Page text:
Here is where more fun comes into play with negotiations. Pulte wants out of a lease, and the Board knows about a 5 acre parcel owned by Pulte along the backside of the Phase 3 dog park and maintenance area. This is 5 acres on the corner of Madison and Avenue 38. The Board wanted to own that 5 acres more than having a $50,000 payment. Given the lease amount of $2,637/year, the Board’s position was the 5 acre parcel would have more value to the HOA for potential possible future use.
Two parts of the negotiation:
- 25 year lease at a reasonable rate. That we were going to get from the BOR.
- For Pulte to be released from the current lease agreement would they be willing to give us the 5 acre parcel.
The negotiation led to an agreement that Pulte would sign over the 5 acre parcel and the HOA would sign a new lease with the BOR. This is an example where both parties move forward to compromise on each getting something of value to benefit both sides. Pulte ended a $70,000/year lease and the HOA gained control over the BOR land for 50 years and acquired a 5 acre parcel of land in addition.
Through this process we needed to resolve some issues:
- Can the HOA go into a 25 year lease without resident approval? Example: Frontier needed a resident vote for a 5 year contract. Governing documents only allow for 1 year contracts other than a few exceptions. If we needed resident approval and the negotiation became public, it could harm the negotiation if third parties tried to bid on the proposal. HOA might have to pay more money.
- Can the HOA annex the land without HOA resident approval? Again, another element which might cause the negotiation to go public and compromise the effort to protect the interest of the HOA.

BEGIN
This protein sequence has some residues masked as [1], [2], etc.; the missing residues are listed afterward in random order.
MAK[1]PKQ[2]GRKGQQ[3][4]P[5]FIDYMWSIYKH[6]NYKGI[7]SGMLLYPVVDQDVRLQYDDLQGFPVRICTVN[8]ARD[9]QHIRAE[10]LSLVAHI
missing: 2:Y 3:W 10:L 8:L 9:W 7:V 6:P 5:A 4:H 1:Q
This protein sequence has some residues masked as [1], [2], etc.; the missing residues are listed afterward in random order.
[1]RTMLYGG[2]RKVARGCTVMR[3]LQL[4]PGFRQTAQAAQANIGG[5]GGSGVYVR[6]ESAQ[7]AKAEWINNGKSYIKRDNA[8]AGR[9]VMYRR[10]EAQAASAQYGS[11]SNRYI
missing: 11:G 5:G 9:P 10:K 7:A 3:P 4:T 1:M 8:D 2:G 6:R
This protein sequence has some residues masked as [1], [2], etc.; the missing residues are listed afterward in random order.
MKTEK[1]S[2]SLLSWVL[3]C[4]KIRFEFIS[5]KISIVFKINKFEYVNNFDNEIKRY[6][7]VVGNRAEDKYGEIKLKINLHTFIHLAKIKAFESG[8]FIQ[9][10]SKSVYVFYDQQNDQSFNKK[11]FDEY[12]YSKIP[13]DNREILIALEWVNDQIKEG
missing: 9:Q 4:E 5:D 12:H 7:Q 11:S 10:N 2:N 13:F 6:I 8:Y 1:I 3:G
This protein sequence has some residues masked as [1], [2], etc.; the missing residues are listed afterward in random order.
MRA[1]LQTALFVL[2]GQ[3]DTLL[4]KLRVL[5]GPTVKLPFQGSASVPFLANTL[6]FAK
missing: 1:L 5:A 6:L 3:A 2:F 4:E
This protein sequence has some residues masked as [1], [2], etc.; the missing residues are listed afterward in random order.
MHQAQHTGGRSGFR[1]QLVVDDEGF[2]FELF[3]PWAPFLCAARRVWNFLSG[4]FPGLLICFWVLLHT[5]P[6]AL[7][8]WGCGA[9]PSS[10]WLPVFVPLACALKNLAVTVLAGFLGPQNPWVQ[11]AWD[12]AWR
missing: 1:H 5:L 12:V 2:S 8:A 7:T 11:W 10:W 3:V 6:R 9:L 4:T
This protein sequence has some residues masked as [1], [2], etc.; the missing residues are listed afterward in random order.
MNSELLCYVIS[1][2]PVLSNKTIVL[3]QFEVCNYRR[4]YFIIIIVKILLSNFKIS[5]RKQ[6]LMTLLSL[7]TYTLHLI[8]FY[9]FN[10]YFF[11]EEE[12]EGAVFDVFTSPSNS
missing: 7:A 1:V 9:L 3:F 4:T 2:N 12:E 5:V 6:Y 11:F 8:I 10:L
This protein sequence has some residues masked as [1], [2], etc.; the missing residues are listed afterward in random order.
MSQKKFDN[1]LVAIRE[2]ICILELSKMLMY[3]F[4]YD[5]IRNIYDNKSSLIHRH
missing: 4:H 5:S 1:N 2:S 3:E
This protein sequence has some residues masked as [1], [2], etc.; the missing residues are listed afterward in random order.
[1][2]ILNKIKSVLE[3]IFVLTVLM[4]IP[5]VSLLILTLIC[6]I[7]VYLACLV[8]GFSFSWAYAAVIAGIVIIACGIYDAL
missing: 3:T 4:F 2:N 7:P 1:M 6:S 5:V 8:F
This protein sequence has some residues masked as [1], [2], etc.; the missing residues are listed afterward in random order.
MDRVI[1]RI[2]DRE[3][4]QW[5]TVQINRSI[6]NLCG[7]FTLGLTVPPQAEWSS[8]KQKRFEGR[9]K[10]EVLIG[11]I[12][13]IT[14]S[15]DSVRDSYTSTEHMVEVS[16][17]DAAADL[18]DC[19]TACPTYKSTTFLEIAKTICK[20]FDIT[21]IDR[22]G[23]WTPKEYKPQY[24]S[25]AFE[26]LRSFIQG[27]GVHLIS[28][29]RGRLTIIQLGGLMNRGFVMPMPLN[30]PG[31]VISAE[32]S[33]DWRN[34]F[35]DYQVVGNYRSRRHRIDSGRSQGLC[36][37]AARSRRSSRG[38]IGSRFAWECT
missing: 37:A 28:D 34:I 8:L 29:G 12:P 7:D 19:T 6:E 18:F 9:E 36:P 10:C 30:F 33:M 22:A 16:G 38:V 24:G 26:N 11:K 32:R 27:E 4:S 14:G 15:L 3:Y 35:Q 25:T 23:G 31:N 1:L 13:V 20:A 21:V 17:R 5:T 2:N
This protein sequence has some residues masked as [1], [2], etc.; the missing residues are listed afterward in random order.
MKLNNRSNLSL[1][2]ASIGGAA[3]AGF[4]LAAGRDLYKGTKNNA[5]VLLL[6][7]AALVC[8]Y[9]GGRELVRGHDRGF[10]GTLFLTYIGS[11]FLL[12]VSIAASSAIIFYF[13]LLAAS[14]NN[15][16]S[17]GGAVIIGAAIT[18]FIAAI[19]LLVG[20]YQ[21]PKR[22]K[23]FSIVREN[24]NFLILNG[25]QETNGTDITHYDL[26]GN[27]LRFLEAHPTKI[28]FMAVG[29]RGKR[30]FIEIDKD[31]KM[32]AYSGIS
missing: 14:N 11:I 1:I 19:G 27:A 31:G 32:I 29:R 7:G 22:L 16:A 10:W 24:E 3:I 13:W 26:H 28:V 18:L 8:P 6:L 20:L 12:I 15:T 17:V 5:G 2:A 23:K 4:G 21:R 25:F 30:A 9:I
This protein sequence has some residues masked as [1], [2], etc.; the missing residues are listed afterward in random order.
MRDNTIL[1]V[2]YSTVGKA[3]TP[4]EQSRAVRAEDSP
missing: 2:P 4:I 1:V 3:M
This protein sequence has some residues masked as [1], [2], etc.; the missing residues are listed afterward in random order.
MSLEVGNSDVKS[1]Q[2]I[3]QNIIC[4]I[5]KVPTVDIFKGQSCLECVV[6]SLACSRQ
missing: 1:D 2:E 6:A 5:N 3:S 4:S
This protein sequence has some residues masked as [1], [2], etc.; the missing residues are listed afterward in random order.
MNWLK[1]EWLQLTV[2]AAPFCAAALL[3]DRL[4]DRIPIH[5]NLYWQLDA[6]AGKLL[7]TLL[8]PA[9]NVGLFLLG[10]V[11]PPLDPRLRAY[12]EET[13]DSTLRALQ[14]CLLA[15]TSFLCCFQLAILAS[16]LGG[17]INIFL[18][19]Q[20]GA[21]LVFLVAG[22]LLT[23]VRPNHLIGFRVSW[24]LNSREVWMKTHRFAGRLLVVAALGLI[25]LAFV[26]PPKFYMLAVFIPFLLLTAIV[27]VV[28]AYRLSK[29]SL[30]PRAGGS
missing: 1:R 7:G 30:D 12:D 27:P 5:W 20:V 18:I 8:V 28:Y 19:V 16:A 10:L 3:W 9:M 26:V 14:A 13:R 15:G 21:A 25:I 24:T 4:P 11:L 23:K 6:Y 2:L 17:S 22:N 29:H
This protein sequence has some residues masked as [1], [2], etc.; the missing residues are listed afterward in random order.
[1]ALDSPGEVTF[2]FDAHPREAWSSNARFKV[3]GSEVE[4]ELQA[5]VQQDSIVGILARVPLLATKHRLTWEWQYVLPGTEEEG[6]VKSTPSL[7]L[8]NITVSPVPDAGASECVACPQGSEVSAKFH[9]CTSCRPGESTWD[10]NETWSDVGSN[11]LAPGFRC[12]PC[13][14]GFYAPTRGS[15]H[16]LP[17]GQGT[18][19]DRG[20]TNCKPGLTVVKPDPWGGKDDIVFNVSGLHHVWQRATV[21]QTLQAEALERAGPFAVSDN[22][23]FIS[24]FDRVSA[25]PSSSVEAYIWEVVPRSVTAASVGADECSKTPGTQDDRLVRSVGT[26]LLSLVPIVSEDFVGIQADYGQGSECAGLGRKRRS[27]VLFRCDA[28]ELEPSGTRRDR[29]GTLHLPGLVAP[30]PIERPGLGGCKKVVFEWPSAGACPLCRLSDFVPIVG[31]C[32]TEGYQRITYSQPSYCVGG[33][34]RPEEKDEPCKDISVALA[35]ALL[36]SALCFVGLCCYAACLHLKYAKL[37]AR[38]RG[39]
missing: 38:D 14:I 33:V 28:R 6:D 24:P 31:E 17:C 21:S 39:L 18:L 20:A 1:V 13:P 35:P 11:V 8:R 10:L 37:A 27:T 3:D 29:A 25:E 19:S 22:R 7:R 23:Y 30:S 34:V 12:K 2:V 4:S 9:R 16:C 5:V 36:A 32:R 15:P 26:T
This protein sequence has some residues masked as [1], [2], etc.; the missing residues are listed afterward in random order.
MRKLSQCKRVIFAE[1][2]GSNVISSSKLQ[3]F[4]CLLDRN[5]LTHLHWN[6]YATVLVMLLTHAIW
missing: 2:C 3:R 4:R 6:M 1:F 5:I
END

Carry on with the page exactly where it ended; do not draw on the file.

Fortunately, after legal review, our governing documents allowed for the 25 year lease with the BOR by a vote of the Board and we may also annex the 5 acres by a vote of the Board. Pulte’s legal team along with attorneys from the HOA (one being a land use attorney) collaborated to determine we were following all legal requirements to make the transaction possible.
This negotiation is now over, we closed escrow last week, so we have signed a new 25 year lease for the land at $2,637/year and we own the 5 acre parcel at the end of phase 3 by the dog park and maintenance area. It was actually 2 parcels totaling 5 acres.
Where do we go from here? What do we do with the 5 acres? Great Question.
Board will need to proceed with a process to determine what to do with the land. Currently, the Board’s intention is to form a committee to investigate all possible uses of the 5 acres to then make a recommendation to the Board. This will take time. The committee will need to reach out to residents to gather any and all ideas on what should be done with the land, what is possible, what are the possible costs of development, and then recommend to the Board a plan to move forward. These kinds of plans take time. First step will be to appoint the committee to begin the process. If you are interested on being on this committee (let’s call it the ‘5 Acre Land Committee), please fill out the application form from the HOA office to apply to be on this committee.
After the Board election, whatever Board is in place, they will be able to then proceed with the process given their priorities. I would like to think surveys will need to be done to gather resident input. It would be great to get some members on the committee that have had some development experience. I would also think Town Hall meetings will be needed to go over all the information just like we did with the Frontier plans. Please don’t think such a process happens in a short period of time. The investigation of ideas and research alone could easily take more than a year. Investigation and cost projections for design and planning for all approvals will take another year. Plans and specs will take another year and the permit process can take another year. Be aware this process takes time if done right, but the final outcome can be an improvement for the HOA which all residents will hopefully gain benefit.
So, the big secret is no longer a big secret and all the past Board members can now speak about the BOR which has been one of the closely guarded secrets of the HOA for 15 years.
If you have questions, please let me know.